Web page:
Tuesday, February 22, 2011

The Crippled God reviewed at SFFWorld

Two reviews this week, one from me and one from Owen. I’ll start off with Owen’s since the book he’s up-to-date with the series and was able to review the final book in Steven Erikson’s Malazan Book of the Fallen sequence, The Crippled God. I’ve got two books to read before I get to that one, but Owen’s review is fair and balanced:

As with the format of most of the Malazan novels, TCG is a slow building story as the pieces move towards convergence one last time. In the first half of the book the storyline with arguably the quickest progression is the Shake as they stand once more upon the Shore and dispense their duty. This is the most compelling of the threads that seemed to be randomly introduced over the course of the last few books, being in turns both brutal and emotional, if a little unlikely, leading to a compelling resolution that creates intriguing options for the realm of Darkness. Definitely one of the high points of the book from an unexpected quarter.

In the second half we are swept towards Kolanse from a variety of directions as the various threads hit their marks, before plunging into the maelstrom (no pun intended) at the heart of the story. Perhaps most surprising about this plunge though is the inevitability of the conclusion. To a long time reader there are no real surprises and disappointingly the enemy at the end is not half as terrifying as we'd been led to believe. Nor are they the ones we originally signed up to fight.

I reviewed the most recent (as of this blog post) novel from an author I’d been wanting to sample for a while, Tim Lebbon. Mark at SFFWorld is a big fan of Tim’s work so I had some expectations, which were mostly met. Anyway, here’s the review of Echo City:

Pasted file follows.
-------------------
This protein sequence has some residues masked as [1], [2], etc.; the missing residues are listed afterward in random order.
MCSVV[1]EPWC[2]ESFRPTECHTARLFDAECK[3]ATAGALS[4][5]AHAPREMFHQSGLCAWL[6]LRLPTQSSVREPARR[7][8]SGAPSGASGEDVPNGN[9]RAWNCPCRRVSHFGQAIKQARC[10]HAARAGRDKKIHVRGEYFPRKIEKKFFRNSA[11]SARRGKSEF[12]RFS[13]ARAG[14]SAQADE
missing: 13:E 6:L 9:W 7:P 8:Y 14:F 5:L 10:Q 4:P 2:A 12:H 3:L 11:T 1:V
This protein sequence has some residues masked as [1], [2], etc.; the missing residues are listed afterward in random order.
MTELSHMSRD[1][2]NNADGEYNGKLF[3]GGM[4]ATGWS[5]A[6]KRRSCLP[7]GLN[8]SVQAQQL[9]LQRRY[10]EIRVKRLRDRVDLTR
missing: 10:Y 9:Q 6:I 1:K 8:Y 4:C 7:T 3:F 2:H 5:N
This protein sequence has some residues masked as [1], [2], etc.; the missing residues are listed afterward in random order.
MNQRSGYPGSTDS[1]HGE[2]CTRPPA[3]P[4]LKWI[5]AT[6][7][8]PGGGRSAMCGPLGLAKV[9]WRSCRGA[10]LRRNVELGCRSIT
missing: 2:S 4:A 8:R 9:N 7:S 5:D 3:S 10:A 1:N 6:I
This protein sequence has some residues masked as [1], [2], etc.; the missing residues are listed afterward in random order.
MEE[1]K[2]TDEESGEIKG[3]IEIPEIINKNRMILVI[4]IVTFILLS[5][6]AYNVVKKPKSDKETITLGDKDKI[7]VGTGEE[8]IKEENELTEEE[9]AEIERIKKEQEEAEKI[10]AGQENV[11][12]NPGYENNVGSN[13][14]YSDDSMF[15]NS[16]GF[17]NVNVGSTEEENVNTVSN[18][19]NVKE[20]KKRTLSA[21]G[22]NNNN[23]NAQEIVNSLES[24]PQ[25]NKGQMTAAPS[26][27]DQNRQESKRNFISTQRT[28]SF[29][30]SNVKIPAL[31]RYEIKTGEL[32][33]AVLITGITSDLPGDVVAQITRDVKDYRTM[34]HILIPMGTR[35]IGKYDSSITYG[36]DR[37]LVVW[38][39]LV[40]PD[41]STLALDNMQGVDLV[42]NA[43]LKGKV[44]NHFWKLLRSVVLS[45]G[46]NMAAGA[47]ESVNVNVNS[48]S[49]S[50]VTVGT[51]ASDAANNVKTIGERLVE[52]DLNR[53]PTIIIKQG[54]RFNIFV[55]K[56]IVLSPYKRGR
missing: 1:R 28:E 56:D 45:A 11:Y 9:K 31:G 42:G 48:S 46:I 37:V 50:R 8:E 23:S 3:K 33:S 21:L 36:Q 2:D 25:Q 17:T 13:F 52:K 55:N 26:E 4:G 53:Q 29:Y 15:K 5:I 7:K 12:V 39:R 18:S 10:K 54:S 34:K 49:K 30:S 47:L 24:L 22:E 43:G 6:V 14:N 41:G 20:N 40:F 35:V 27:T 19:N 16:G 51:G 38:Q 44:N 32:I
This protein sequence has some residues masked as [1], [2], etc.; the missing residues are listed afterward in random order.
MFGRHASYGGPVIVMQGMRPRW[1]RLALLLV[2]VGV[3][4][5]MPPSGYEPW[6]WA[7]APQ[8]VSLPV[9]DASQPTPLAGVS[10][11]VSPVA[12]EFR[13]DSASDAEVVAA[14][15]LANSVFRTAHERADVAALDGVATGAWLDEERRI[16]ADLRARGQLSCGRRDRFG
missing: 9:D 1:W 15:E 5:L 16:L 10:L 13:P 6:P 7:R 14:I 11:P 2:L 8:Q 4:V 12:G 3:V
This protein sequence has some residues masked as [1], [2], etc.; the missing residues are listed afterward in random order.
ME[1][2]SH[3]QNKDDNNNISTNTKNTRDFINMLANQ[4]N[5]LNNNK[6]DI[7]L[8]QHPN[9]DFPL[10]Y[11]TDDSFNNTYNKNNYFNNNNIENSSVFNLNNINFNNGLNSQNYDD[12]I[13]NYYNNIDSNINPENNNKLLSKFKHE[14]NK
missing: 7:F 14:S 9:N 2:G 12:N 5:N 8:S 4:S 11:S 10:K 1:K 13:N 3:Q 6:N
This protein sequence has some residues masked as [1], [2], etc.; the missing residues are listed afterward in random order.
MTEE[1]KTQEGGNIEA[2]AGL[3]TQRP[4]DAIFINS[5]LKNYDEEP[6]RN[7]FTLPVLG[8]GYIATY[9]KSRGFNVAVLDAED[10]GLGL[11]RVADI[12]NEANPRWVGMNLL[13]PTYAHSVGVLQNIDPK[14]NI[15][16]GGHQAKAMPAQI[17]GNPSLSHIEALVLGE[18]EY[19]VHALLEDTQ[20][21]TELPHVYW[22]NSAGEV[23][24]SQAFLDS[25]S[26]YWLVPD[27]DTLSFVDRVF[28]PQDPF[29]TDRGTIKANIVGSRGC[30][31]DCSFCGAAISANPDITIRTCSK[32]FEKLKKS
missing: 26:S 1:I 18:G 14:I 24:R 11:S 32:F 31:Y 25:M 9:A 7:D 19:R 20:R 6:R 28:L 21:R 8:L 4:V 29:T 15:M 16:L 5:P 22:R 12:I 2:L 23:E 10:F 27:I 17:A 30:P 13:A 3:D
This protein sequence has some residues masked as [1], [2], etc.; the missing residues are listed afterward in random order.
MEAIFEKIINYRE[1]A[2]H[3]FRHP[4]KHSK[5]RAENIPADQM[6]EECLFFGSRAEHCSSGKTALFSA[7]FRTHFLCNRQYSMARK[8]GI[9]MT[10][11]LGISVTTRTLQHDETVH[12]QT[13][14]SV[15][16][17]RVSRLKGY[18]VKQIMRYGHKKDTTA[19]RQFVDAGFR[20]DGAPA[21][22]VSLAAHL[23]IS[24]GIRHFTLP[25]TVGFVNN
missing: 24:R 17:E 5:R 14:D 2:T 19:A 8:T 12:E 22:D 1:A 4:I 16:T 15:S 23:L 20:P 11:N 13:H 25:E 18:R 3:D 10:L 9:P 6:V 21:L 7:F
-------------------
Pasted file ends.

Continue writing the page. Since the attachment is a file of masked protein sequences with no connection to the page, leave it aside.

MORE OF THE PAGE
Echo City itself is a living character. Its highest peaks soar to the upper reaches of the sky; the depths of its sewers delve deeply into the earth, as its many levels are built upon each other. There are Bellowers, large mouths that transport people through the depths of Echo City. At this point, I can draw some comparison. Perhaps because Miyazaki’s Spirited Away was being shown on television shortly after I finished the book, I was able to see some similarities – the strange creatures, the class structure, and the potential sinister nature of the city. Echo City also has shades of Mieville’s New Crobuzon, as well as the dark horrific city of Jeff VanderMeer’s Veniss Underground. As previously mentioned, Lebbon owes a debt to Mary Shelley for his Bakers, who seem to be spiritual successors to her most famous Doctor.

The plot is fairly linear, but the pull of the narrative, when it veers from the fascinating descriptions of the weird, fantastical creepiness of Echo City, did not grip as strongly. The most interesting plot point is the mystery surrounding Rufus’s origin, as well as the plot thread involving Rufus’s disappearance in Echo City.

No comments: